BY Ian Dunn | February 7 | comments icon 0 COMMENTS     print icon print


Church remains committed to the Sacrament of marriage

The Scottish Parliament overwhelmingly voted in favour of legislation to allow same-sex ‘marriage’ on Tuesday, with the first such ceremonies now expected to take place before the end of this year.

The passing of the Marriage and Civil Partnership (Scotland) Bill, by 105 votes to 18, dismayed traditional marriage campaigners, who said politicians had failed to understand the consequences of their actions or provide sufficient protections for religious groups opposed to same-sex ‘marriage.’

A spokesperson for the Church in Scotland said that ‘while the Catholic Bishops of Scotland are disappointed in the decision of the Scottish Parliament it does not change the Church’s understanding of or our commitment to the Sacrament of marriage.’ On Tuesday, SNP backbencher John Mason brought forward an amendment to alter the legislation to ensure no one is ‘compelled by any means’ to solemnise gay marriage, but this and a series of similar amendments were all rejected by MSPs.

A spokesman for the Scotland for Marriage campaign group said the law could have very serious consequences for those who believe in traditional marriage. “This has been a sad day for those who believe in and who have fought for traditional marriage,” he said. “The overwhelming majority of MSPs have completely ignored public opinion and steam-rollered through a law which is ill-conceived, poorly thought out and will, in time, discriminate against ordinary people for their sincerely held beliefs.”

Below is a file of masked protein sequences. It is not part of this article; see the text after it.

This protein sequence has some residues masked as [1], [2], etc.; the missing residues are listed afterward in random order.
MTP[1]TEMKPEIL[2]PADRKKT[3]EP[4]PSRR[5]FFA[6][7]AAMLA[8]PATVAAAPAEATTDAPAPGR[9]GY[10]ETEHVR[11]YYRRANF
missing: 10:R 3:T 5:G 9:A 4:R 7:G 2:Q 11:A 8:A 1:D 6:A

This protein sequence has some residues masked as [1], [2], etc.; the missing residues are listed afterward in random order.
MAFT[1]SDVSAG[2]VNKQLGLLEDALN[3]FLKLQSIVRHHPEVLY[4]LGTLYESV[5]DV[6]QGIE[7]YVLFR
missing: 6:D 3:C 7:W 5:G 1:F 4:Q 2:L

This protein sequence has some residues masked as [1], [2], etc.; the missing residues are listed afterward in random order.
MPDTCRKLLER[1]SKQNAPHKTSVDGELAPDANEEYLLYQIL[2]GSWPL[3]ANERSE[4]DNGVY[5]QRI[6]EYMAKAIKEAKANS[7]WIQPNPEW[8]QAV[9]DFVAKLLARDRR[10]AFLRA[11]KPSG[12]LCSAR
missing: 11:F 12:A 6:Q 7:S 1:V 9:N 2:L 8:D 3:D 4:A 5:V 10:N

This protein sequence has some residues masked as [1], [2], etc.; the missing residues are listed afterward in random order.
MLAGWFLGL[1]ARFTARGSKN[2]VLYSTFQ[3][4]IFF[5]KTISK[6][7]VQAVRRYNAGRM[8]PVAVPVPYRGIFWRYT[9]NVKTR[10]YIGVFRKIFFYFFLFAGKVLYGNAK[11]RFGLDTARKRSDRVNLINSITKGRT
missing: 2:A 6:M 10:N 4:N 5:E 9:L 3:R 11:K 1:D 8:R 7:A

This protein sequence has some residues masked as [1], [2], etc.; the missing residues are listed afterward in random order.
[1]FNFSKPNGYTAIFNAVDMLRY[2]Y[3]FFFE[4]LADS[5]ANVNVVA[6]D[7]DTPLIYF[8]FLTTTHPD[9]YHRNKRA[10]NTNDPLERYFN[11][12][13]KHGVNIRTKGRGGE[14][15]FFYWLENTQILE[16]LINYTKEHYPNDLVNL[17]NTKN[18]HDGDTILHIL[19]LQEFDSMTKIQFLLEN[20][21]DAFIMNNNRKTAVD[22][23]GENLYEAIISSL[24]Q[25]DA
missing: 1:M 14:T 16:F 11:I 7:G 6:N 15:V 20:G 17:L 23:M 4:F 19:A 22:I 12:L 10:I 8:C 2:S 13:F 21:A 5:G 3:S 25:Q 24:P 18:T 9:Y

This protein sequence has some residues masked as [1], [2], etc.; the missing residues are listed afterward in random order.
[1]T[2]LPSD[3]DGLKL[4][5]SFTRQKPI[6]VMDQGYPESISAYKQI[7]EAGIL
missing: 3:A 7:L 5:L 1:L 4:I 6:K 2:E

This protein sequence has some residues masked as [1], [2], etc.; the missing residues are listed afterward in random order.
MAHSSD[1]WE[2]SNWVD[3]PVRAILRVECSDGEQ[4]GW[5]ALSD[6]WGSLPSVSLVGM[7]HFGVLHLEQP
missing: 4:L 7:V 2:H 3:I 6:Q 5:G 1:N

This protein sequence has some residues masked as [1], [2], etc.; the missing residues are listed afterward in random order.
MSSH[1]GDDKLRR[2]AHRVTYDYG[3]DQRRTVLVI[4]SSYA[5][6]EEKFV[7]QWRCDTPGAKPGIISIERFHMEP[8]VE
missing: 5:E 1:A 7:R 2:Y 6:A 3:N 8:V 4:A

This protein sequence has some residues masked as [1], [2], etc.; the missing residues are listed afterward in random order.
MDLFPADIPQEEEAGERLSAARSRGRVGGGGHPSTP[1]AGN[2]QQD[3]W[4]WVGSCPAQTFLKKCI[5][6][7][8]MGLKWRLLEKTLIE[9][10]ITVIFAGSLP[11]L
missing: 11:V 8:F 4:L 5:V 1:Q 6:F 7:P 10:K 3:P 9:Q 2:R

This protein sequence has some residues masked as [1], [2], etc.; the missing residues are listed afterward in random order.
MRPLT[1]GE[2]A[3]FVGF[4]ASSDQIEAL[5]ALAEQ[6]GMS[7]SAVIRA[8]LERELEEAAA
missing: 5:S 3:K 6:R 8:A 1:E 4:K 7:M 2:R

The group also suggested that people could face charges for following their religious beliefs on this issue in the very near future.

“We expect prosecutions and discrimination to follow in the brave new world of Scotland 2014,” he said.

John Deighan, the parliamentary officer for Scotland’s bishops, said the atmosphere in the chamber on Tuesday had been more appropriate to a ‘party’ than a legislature.

“Now we want people to feel good about themselves but there was a real lack of proper analysis of the consequences of this as a sociological development,” he said. “I think this is another thing weakening the importance of mothers and fathers… and the people who are affected most by this are the children. We want to give children the best chance of prospering, so why aren’t politicians willing to look at the family structures which have such a huge impact on that?”

A similar tone was struck by Alan Hamilton, convenor of the Church of Scotland’s legal questions committee. “The Church of Scotland holds to the mainstream Christian belief that marriage is properly between a man and a woman,” he said. “We are concerned that public servants, particularly registrars and teachers, who do not support same-sex ‘marriage,’ may find themselves disadvantaged in the workplace.”

However Scottish Health Secretary Alex Neil, who steered the legislation through Holyrood, said the passage of the bill was ‘one of the great historic days of the Parliament.’


—This story ran in full in the Feb 7 edition print of the SCO, available in parishes.


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